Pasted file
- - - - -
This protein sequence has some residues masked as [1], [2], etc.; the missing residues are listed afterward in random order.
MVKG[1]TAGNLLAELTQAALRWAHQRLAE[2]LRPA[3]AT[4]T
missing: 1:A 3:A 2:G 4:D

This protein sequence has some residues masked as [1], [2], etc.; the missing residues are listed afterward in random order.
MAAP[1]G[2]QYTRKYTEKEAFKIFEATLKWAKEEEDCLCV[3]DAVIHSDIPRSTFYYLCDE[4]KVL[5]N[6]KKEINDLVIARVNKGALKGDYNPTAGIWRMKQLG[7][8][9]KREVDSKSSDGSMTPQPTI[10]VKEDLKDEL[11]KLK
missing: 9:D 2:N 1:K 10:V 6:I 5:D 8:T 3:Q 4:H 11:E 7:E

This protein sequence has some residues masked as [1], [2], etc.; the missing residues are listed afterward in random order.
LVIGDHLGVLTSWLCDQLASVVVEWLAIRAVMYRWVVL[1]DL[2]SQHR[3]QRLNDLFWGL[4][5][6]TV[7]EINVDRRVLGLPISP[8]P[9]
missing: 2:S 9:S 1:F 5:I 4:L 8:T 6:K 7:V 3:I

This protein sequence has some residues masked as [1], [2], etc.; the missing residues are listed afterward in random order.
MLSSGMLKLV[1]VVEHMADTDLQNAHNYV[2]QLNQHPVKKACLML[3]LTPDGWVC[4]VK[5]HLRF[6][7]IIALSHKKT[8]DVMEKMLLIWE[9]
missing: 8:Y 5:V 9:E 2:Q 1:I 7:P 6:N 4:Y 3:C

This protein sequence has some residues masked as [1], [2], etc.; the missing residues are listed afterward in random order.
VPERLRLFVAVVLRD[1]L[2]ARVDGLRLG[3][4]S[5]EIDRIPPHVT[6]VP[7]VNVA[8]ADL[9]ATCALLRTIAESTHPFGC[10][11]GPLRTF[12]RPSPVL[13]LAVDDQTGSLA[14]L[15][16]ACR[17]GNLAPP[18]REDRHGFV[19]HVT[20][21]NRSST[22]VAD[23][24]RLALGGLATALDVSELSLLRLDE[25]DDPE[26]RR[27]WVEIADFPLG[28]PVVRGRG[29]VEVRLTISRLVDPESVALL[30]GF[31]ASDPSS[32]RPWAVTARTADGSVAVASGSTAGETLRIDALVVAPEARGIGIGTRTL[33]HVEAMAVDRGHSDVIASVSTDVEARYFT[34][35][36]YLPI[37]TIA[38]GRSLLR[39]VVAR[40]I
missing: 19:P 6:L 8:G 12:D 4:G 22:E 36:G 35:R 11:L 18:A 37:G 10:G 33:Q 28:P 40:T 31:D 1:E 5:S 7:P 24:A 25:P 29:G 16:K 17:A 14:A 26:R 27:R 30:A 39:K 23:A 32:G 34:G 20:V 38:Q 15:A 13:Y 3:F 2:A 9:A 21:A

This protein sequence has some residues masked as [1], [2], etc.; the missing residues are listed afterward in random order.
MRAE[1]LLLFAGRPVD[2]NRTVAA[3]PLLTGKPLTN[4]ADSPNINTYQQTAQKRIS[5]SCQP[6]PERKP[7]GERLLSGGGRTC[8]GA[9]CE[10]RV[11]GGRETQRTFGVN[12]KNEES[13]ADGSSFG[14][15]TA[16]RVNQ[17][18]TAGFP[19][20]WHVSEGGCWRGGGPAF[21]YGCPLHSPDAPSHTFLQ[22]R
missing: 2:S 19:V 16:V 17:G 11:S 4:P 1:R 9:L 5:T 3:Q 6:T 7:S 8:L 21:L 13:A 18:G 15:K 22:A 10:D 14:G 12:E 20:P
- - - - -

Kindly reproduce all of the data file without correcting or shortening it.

This protein sequence has some residues masked as [1], [2], etc.; the missing residues are listed afterward in random order.
MVKG[1]TAGNLLAELTQAALRWAHQRLAE[2]LRPA[3]AT[4]T
missing: 1:A 3:A 2:G 4:D

This protein sequence has some residues masked as [1], [2], etc.; the missing residues are listed afterward in random order.
MAAP[1]G[2]QYTRKYTEKEAFKIFEATLKWAKEEEDCLCV[3]DAVIHSDIPRSTFYYLCDE[4]KVL[5]N[6]KKEINDLVIARVNKGALKGDYNPTAGIWRMKQLG[7][8][9]KREVDSKSSDGSMTPQPTI[10]VKEDLKDEL[11]KLK
missing: 9:D 2:N 1:K 10:V 6:I 5:D 8:T 3:Q 4:H 11:E 7:E

This protein sequence has some residues masked as [1], [2], etc.; the missing residues are listed afterward in random order.
LVIGDHLGVLTSWLCDQLASVVVEWLAIRAVMYRWVVL[1]DL[2]SQHR[3]QRLNDLFWGL[4][5][6]TV[7]EINVDRRVLGLPISP[8]P[9]
missing: 2:S 9:S 1:F 5:I 4:L 8:T 6:K 7:V 3:I

This protein sequence has some residues masked as [1], [2], etc.; the missing residues are listed afterward in random order.
MLSSGMLKLV[1]VVEHMADTDLQNAHNYV[2]QLNQHPVKKACLML[3]LTPDGWVC[4]VK[5]HLRF[6][7]IIALSHKKT[8]DVMEKMLLIWE[9]
missing: 8:Y 5:V 9:E 2:Q 1:I 7:P 6:N 4:Y 3:C

This protein sequence has some residues masked as [1], [2], etc.; the missing residues are listed afterward in random order.
VPERLRLFVAVVLRD[1]L[2]ARVDGLRLG[3][4]S[5]EIDRIPPHVT[6]VP[7]VNVA[8]ADL[9]ATCALLRTIAESTHPFGC[10][11]GPLRTF[12]RPSPVL[13]LAVDDQTGSLA[14]L[15][16]ACR[17]GNLAPP[18]REDRHGFV[19]HVT[20][21]NRSST[22]VAD[23][24]RLALGGLATALDVSELSLLRLDE[25]DDPE[26]RR[27]WVEIADFPLG[28]PVVRGRG[29]VEVRLTISRLVDPESVALL[30]GF[31]ASDPSS[32]RPWAVTARTADGSVAVASGSTAGETLRIDALVVAPEARGIGIGTRTL[33]HVEAMAVDRGHSDVIASVSTDVEARYFT[34][35][36]YLPI[37]TIA[38]GRSLLR[39]VVAR[40]I
missing: 19:P 6:L 8:G 12:D 4:G 22:E 36:G 35:R 11:L 18:A 37:G 10:G 33:Q 28:P 40:T 31:D 1:E 5:S 7:P 24:A 25:P 29:G 16:K 17:A 14:A 26:R 27:R 30:A 39:K 23:A 32:G 34:G 20:V 38:Q 15:A 13:Y 3:F 2:A 9:A 21:A

This protein sequence has some residues masked as [1], [2], etc.; the missing residues are listed afterward in random order.
MRAE[1]LLLFAGRPVD[2]NRTVAA[3]PLLTGKPLTN[4]ADSPNINTYQQTAQKRIS[5]SCQP[6]PERKP[7]GERLLSGGGRTC[8]GA[9]CE[10]RV[11]GGRETQRTFGVN[12]KNEES[13]ADGSSFG[14][15]TA[16]RVNQ[17][18]TAGFP[19][20]WHVSEGGCWRGGGPAF[21]YGCPLHSPDAPSHTFLQ[22]R
missing: 2:S 19:V 16:V 17:G 11:S 4:P 1:R 9:L 5:T 3:Q 6:T 7:S 8:L 21:L 13:A 18:G 15:K 22:A 10:D 14:G 12:E 20:P